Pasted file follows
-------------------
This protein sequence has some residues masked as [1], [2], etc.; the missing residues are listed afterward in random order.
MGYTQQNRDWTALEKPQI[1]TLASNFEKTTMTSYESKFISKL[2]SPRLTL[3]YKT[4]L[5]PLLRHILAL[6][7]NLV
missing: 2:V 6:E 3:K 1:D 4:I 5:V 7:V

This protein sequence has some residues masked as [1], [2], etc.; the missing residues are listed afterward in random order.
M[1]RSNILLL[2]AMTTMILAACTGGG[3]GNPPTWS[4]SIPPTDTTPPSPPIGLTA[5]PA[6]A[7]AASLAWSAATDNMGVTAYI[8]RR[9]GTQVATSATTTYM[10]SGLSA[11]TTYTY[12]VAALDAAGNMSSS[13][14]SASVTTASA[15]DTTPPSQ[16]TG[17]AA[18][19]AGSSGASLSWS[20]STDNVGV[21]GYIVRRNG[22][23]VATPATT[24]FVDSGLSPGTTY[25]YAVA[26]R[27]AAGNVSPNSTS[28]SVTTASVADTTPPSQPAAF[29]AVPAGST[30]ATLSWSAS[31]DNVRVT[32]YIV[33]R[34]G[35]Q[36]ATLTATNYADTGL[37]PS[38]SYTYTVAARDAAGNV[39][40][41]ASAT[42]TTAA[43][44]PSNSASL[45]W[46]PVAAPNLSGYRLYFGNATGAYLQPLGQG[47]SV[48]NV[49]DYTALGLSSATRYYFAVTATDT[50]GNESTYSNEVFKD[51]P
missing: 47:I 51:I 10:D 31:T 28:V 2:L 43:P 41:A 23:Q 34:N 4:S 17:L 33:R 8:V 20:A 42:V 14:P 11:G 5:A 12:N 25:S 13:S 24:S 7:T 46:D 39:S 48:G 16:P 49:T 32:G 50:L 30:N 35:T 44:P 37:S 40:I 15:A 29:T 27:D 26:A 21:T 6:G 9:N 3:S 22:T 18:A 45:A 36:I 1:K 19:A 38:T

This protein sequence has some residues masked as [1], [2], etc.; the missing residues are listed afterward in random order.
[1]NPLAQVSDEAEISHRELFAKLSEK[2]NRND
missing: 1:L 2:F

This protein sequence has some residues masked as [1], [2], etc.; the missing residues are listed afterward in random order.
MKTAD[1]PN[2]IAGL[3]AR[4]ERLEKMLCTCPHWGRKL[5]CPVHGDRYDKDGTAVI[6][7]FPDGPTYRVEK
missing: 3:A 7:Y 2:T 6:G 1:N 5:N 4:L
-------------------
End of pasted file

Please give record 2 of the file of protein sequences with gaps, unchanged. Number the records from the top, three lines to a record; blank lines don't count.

This protein sequence has some residues masked as [1], [2], etc.; the missing residues are listed afterward in random order.
M[1]RSNILLL[2]AMTTMILAACTGGG[3]GNPPTWS[4]SIPPTDTTPPSPPIGLTA[5]PA[6]A[7]AASLAWSAATDNMGVTAYI[8]RR[9]GTQVATSATTTYM[10]SGLSA[11]TTYTY[12]VAALDAAGNMSSS[13][14]SASVTTASA[15]DTTPPSQ[16]TG[17]AA[18][19]AGSSGASLSWS[20]STDNVGV[21]GYIVRRNG[22][23]VATPATT[24]FVDSGLSPGTTY[25]YAVA[26]R[27]AAGNVSPNSTS[28]SVTTASVADTTPPSQPAAF[29]AVPAGST[30]ATLSWSAS[31]DNVRVT[32]YIV[33]R[34]G[35]Q[36]ATLTATNYADTGL[37]PS[38]SYTYTVAARDAAGNV[39][40][41]ASAT[42]TTAA[43][44]PSNSASL[45]W[46]PVAAPNLSGYRLYFGNATGAYLQPLGQG[47]SV[48]NV[49]DYTALGLSSATRYYFAVTATDT[50]GNESTYSNEVFKD[51]P
missing: 47:I 51:I 10:D 31:T 28:V 2:L 43:P 41:A 23:Q 34:N 4:S 17:L 33:R 8:V 20:A 42:V 14:P 11:G 5:A 12:N 25:S 13:S 24:S 7:T 46:D 39:S 48:G 16:P 49:T 32:G 50:L 30:N 35:T 44:P 37:S 40:I 15:A 29:T 27:D 26:A 21:T 6:G 9:N 3:S 22:T 18:A 45:A 36:I 1:K 19:A 38:T